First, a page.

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This article by Kathleen McGinn Spring was prepared for the August 21, 2002 edition of U.S. 1 Newspaper. All rights reserved.

Why Business Should Be Senior Sensitive

Baby boomers are aging. For forward-thinking companies,

this means that the needs of their older workers can not be ignored.

In a number of government agencies, 40 percent of all employees are

over 50. For many utility companies the figure is higher still. In

the pharmaceutical industry, it is 35 to 40 percent; in healthcare,

over 50 percent.

What will employers do in 5 to 10 years if those workers decide to

head for the links en masse? In five years, 27.6 percent of the

workforce

will be over 50. During that same time period, the labor force is

projected to grow just .1 percent. "There will be 150 million

jobs by 2006, but only 141 million people to fill them," says

Marian Stoltz-Loike, a psychologist (B.A., Harvard; Ph.D., NYU)

who consults on work and family issues to companies. Her firm, called

SeniorThinking, consults to companies on how to be senior-friendly

and how to get the most out of an intergenerational workforce.

On Tuesday, August 27, at 7 p.m. she gives a workshop on how to

"Supercharge

Your Career" at the Lawrence Center for Mind-Body-Spirit at 1213

Lawrence Road. Cost: $50. Call 609-730-1049.

While her workshop is aimed at the aging workers (see Continuing

Education

beginning on page 8 of this issue), Stoltz-Loike also offers advice

to companies dealing with these senior workers. Companies, she says,

need to look at little details as well as the big picture. "Look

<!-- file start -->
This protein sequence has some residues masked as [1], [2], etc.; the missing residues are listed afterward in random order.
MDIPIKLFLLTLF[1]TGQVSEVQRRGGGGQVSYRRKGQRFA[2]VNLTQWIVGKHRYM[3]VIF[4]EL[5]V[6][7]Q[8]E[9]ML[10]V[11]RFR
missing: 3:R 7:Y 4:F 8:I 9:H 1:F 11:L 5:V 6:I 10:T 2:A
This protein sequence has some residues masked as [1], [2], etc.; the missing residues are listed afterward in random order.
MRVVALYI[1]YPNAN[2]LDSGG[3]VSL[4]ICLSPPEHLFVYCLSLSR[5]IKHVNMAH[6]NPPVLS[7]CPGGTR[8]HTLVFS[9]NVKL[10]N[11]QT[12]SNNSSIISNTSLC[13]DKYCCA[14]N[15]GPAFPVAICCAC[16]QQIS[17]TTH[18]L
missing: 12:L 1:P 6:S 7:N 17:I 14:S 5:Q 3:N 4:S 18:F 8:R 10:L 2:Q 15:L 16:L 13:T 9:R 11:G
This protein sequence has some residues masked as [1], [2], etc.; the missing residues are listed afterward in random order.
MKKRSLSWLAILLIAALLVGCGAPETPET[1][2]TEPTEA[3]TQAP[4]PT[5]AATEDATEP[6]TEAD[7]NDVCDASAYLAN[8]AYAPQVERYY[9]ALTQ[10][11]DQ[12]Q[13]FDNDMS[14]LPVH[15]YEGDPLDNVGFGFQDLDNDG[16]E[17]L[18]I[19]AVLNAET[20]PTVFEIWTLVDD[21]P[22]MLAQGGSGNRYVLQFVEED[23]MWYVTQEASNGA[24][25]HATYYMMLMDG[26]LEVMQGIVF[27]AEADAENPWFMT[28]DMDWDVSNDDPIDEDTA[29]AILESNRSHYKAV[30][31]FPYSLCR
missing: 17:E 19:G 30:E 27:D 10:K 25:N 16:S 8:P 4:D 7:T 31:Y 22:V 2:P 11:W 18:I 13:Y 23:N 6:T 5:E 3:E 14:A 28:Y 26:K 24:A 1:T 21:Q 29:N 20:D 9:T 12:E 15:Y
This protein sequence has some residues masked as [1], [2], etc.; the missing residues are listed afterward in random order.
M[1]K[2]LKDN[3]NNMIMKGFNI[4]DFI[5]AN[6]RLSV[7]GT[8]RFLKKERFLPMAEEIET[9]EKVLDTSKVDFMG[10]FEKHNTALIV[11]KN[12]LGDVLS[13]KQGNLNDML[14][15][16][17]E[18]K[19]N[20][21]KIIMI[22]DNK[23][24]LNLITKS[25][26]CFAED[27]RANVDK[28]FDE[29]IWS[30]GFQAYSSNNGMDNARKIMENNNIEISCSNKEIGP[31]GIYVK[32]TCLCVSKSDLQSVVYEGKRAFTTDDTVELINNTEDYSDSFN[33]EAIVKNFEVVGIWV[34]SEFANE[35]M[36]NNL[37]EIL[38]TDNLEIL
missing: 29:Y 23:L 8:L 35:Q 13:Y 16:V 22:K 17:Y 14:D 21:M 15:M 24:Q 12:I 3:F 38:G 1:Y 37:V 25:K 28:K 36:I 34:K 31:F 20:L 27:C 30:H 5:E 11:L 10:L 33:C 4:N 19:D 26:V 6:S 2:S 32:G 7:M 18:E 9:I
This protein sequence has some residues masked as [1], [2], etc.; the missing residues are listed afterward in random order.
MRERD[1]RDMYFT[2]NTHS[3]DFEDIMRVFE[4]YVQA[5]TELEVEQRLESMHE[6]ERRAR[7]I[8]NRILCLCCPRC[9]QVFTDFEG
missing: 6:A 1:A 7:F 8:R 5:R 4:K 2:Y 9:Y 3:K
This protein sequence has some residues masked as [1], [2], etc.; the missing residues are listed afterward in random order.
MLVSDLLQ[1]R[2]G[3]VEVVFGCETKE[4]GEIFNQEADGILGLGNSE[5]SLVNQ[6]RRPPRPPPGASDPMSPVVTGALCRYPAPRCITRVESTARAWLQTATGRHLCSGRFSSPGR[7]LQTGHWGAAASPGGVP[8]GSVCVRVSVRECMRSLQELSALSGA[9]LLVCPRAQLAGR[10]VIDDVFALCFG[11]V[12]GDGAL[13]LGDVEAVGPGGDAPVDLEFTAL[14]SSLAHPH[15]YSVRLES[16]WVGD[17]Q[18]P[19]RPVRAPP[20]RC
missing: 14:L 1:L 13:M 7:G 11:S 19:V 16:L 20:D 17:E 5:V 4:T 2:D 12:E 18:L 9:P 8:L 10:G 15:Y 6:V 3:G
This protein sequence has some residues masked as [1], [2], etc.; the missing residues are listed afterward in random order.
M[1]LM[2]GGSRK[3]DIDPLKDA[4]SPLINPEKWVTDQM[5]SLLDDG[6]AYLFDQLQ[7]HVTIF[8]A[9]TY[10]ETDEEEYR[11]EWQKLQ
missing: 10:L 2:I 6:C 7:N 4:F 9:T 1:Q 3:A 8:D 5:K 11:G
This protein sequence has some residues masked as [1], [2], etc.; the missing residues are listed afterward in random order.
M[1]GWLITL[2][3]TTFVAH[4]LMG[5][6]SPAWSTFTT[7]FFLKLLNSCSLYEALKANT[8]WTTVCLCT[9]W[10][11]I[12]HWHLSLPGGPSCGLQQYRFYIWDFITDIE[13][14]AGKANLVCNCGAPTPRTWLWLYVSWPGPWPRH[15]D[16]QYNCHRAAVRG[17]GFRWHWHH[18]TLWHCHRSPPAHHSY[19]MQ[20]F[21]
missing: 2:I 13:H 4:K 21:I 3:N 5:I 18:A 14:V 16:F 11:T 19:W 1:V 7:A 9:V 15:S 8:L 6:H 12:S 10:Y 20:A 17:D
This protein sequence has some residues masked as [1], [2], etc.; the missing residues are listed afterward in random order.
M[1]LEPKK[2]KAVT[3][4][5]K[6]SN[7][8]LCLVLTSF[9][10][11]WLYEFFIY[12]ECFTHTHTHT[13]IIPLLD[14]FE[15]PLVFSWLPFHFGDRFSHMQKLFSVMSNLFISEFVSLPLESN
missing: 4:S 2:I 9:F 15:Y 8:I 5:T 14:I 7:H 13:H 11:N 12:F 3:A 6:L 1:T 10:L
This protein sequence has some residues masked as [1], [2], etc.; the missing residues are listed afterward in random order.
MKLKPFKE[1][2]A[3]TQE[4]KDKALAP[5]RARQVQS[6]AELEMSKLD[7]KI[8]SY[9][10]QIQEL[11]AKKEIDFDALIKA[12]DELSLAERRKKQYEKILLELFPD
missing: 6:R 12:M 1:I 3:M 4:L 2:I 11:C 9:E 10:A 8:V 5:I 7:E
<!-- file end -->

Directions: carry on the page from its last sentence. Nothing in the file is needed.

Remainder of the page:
at your website," she says. Is the print small, perhaps a 10-point

font? If so, it may be hard for older workers to read, sending a

subtle

signal that their needs are not important. A less subtle signal

emanates

from company brochures that use only 20-somethings as models.

On the grander scale, she suggests that work teams mix Boomers with

younger workers. The younger workers gain knowledge from the mature

workers’ experience, and the Boomers keep up with the latest

technology,

jargon, and trends coming out of universities and graduate schools.

As the huge Boomer generation nears retirement age, companies may

benefit from instituting phased retirement. Yes, many Boomers want

to keep working, but perhaps not full time. A plan that allows some

to scale back to four days, and then three, or two, before retiring

keeps their expertise in-house.

An issue in phased retirement, says Stoltz-Loike, is pensions.

Adjustments

may have to be made to allow for the lower salaries those in phased

retirement will earn. Still, she says, this shouldn’t be a huge

hurdle,

especially because so many companies have abandoned traditional

pensions

for 401 (k) plans.


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